Here is the transcription /ˈɪr.i/. It is from Cambridge Dictionary. Does it mean that I need to say the letter r and i separately? If so, then I am confused because I thought that it is the role of the apostrophy to separate sounds like in the word interact. It is clear that we read this word as two separate words inter and act. Here is the transcription ​ /ˌɪn.t̬ɚˈækt/.


The dot denotes where a word is broken into syllables

  1. UK ee•rie /ˈɪə.ri/
    US eer•ie; /ˈɪr.i/ (two syllables)
  2. beau•ti•ful; /bjuː.tɪ.f ə l/ (three syllables)
  • The dot should be on the line, but there is variation in actual use. – James K May 31 at 10:16
  • I placed the dot midway for the sake of clarity, and some references also position the dot that way. – Mari-Lou A May 31 at 10:18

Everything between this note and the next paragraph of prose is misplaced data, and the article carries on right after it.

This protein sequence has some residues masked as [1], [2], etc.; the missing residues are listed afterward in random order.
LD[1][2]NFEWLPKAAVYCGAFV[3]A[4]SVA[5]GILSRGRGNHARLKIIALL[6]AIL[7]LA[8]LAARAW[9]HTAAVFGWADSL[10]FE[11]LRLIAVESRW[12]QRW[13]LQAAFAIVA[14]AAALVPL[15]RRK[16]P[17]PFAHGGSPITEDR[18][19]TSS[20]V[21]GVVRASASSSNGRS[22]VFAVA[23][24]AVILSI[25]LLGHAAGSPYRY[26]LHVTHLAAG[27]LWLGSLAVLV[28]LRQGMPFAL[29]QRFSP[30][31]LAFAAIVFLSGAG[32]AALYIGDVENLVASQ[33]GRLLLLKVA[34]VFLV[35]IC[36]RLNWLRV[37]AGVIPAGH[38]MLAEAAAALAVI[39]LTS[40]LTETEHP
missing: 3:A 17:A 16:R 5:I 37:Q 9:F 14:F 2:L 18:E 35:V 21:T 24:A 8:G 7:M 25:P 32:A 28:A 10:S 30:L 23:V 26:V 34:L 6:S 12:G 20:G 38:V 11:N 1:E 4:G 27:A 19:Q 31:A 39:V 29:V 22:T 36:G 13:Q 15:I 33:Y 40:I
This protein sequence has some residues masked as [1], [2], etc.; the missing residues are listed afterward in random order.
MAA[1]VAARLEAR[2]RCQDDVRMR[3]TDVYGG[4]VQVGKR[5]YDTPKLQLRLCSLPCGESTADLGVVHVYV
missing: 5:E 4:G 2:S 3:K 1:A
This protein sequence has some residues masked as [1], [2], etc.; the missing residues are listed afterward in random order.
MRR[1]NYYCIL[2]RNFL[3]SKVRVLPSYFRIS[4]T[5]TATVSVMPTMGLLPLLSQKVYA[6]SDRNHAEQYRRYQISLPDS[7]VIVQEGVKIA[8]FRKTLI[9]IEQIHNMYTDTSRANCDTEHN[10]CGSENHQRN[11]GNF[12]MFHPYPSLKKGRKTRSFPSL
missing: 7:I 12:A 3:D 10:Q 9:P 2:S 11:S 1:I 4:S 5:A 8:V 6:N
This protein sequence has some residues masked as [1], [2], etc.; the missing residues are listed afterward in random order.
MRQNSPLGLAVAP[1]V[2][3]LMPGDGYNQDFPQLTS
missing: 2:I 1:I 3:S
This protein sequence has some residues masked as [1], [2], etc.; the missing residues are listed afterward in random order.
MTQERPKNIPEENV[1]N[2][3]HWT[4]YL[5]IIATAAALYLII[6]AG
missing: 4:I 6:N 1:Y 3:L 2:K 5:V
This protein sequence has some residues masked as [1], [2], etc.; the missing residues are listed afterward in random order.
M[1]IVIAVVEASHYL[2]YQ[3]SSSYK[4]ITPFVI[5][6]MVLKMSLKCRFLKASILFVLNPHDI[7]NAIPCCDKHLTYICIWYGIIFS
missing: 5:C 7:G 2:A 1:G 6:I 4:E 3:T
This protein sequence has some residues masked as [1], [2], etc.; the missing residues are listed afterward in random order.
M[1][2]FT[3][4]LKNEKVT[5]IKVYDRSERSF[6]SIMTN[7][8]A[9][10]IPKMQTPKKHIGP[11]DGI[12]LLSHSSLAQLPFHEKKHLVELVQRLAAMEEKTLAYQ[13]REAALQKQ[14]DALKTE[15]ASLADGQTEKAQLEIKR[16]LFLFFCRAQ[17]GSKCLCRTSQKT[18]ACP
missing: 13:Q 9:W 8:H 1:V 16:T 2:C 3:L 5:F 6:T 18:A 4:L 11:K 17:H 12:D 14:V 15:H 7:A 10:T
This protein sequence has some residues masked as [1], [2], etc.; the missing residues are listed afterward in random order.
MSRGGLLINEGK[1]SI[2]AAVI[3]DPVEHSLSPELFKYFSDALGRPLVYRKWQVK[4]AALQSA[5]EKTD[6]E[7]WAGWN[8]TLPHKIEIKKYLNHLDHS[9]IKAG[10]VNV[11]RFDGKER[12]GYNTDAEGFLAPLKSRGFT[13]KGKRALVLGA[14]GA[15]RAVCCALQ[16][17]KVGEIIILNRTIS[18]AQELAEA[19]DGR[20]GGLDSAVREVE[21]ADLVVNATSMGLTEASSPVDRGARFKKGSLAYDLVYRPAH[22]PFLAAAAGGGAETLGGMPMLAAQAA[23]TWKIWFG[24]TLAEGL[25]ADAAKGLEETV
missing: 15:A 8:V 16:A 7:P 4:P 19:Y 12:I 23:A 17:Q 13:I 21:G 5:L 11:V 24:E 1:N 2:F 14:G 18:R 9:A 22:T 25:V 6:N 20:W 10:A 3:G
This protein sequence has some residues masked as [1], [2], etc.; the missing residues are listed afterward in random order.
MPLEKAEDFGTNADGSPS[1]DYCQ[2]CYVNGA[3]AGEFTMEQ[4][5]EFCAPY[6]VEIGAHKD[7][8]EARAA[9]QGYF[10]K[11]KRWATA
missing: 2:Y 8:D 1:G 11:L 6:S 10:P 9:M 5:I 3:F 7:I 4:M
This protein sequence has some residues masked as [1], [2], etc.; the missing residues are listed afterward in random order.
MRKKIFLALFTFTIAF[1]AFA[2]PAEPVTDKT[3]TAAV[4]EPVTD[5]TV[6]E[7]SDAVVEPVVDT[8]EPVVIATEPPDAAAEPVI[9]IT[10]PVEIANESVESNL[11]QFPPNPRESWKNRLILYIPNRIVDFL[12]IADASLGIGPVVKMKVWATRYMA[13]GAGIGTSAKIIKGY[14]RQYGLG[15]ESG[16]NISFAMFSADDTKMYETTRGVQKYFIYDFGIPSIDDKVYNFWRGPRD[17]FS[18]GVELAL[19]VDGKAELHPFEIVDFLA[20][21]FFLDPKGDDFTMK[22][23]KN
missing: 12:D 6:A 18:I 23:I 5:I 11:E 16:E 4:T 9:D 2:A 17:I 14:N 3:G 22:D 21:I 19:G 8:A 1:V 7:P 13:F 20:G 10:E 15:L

In a phonetic transcription, the apostrophe (actually a short straight down mark placed between letters above the line) indicates the primary stress, and a similar mark placed on the line indicates secondary stress. A dot placed on the line indicates a syllable break. See the section on "suprasegmentals" in an IPA chart

In General American pronunciation the word is /ˈɪr.i/ with a syllable break after the /r/

British pronunciation is /ˈɪə.ri/

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